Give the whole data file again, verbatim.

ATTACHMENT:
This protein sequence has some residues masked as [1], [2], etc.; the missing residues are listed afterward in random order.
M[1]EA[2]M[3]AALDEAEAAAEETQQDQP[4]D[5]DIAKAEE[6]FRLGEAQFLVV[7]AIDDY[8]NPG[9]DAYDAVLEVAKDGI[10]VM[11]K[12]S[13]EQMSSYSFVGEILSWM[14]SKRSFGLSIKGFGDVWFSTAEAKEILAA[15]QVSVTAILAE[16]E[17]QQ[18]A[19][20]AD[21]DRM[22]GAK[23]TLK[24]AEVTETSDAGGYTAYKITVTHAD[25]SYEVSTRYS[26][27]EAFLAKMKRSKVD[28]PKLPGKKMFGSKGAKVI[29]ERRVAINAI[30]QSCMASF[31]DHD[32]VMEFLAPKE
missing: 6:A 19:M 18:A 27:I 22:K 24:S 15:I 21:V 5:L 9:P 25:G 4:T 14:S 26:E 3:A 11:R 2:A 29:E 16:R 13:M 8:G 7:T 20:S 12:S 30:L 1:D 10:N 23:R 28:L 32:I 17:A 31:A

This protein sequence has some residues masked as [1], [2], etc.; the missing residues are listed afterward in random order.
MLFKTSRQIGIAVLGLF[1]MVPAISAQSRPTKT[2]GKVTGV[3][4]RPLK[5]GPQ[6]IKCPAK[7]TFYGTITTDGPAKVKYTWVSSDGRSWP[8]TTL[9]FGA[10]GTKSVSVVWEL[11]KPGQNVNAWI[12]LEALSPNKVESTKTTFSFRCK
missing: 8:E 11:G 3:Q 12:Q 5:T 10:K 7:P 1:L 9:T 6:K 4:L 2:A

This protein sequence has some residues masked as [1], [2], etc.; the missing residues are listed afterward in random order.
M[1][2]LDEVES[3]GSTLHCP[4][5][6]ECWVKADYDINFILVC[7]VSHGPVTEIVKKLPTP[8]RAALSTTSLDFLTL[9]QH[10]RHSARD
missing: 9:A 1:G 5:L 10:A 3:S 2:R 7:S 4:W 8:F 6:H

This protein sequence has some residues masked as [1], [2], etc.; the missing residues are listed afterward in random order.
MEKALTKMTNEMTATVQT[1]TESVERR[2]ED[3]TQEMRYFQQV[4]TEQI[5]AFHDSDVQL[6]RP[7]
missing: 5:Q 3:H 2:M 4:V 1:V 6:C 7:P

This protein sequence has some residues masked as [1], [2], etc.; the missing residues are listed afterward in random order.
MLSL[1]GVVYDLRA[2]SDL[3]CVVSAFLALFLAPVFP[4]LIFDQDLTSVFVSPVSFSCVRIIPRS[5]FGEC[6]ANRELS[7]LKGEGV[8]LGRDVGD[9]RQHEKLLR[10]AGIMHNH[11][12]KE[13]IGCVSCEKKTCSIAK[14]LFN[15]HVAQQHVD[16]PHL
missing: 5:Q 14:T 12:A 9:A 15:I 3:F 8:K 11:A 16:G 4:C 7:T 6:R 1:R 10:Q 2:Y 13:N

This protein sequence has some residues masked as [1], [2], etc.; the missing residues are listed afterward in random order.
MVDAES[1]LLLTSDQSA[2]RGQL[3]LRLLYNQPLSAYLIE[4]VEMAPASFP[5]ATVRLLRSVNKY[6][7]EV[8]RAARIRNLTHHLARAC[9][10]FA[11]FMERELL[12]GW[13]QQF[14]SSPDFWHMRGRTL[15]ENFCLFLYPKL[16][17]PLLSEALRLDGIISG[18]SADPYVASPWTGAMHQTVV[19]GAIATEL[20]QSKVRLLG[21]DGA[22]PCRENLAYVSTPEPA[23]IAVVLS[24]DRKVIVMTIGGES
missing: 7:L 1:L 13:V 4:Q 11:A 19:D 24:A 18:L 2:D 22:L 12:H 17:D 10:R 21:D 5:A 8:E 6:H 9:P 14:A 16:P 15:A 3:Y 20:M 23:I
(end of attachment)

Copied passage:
This protein sequence has some residues masked as [1], [2], etc.; the missing residues are listed afterward in random order.
M[1]EA[2]M[3]AALDEAEAAAEETQQDQP[4]D[5]DIAKAEE[6]FRLGEAQFLVV[7]AIDDY[8]NPG[9]DAYDAVLEVAKDGI[10]VM[11]K[12]S[13]EQMSSYSFVGEILSWM[14]SKRSFGLSIKGFGDVWFSTAEAKEILAA[15]QVSVTAILAE[16]E[17]QQ[18]A[19][20]AD[21]DRM[22]GAK[23]TLK[24]AEVTETSDAGGYTAYKITVTHAD[25]SYEVSTRYS[26][27]EAFLAKMKRSKVD[28]PKLPGKKMFGSKGAKVI[29]ERRVAINAI[30]QSCMASF[31]DHD[32]VMEFLAPKE
missing: 6:A 19:M 18:A 27:I 22:K 24:S 15:I 21:V 5:L 9:P 25:G 4:T 14:S 26:E 3:A 11:R 2:A 29:E 16:R 13:M 8:G 7:T 20:S 12:S 30:L 1:D 10:N 23:R 28:L 32:I 17:A 31:A

This protein sequence has some residues masked as [1], [2], etc.; the missing residues are listed afterward in random order.
MLFKTSRQIGIAVLGLF[1]MVPAISAQSRPTKT[2]GKVTGV[3][4]RPLK[5]GPQ[6]IKCPAK[7]TFYGTITTDGPAKVKYTWVSSDGRSWP[8]TTL[9]FGA[10]GTKSVSVVWEL[11]KPGQNVNAWI[12]LEALSPNKVESTKTTFSFRCK
missing: 8:E 11:G 3:Q 12:Q 5:T 10:K 7:P 1:L 9:T 6:K 4:L 2:A

This protein sequence has some residues masked as [1], [2], etc.; the missing residues are listed afterward in random order.
M[1][2]LDEVES[3]GSTLHCP[4][5][6]ECWVKADYDINFILVC[7]VSHGPVTEIVKKLPTP[8]RAALSTTSLDFLTL[9]QH[10]RHSARD
missing: 9:A 1:G 5:L 10:A 3:S 2:R 7:S 4:W 8:F 6:H

This protein sequence has some residues masked as [1], [2], etc.; the missing residues are listed afterward in random order.
MEKALTKMTNEMTATVQT[1]TESVERR[2]ED[3]TQEMRYFQQV[4]TEQI[5]AFHDSDVQL[6]RP[7]
missing: 5:Q 3:H 2:M 4:V 1:V 6:C 7:P

This protein sequence has some residues masked as [1], [2], etc.; the missing residues are listed afterward in random order.
MLSL[1]GVVYDLRA[2]SDL[3]CVVSAFLALFLAPVFP[4]LIFDQDLTSVFVSPVSFSCVRIIPRS[5]FGEC[6]ANRELS[7]LKGEGV[8]LGRDVGD[9]RQHEKLLR[10]AGIMHNH[11][12]KE[13]IGCVSCEKKTCSIAK[14]LFN[15]HVAQQHVD[16]PHL
missing: 5:Q 14:T 12:A 9:A 15:I 3:F 8:K 11:A 16:G 4:C 7:T 6:R 1:R 10:Q 2:Y 13:N

This protein sequence has some residues masked as [1], [2], etc.; the missing residues are listed afterward in random order.
MVDAES[1]LLLTSDQSA[2]RGQL[3]LRLLYNQPLSAYLIE[4]VEMAPASFP[5]ATVRLLRSVNKY[6][7]EV[8]RAARIRNLTHHLARAC[9][10]FA[11]FMERELL[12]GW[13]QQF[14]SSPDFWHMRGRTL[15]ENFCLFLYPKL[16][17]PLLSEALRLDGIISG[18]SADPYVASPWTGAMHQTVV[19]GAIATEL[20]QSKVRLLG[21]DGA[22]PCRENLAYVSTPEPA[23]IAVVLS[24]DRKVIVMTIGGES
missing: 7:L 1:L 13:V 4:Q 11:A 19:D 24:A 18:L 2:D 22:L 12:H 17:D 10:R 21:D 5:A 8:E 6:H 9:P 14:A 16:P 15:A 3:Y 20:M 23:I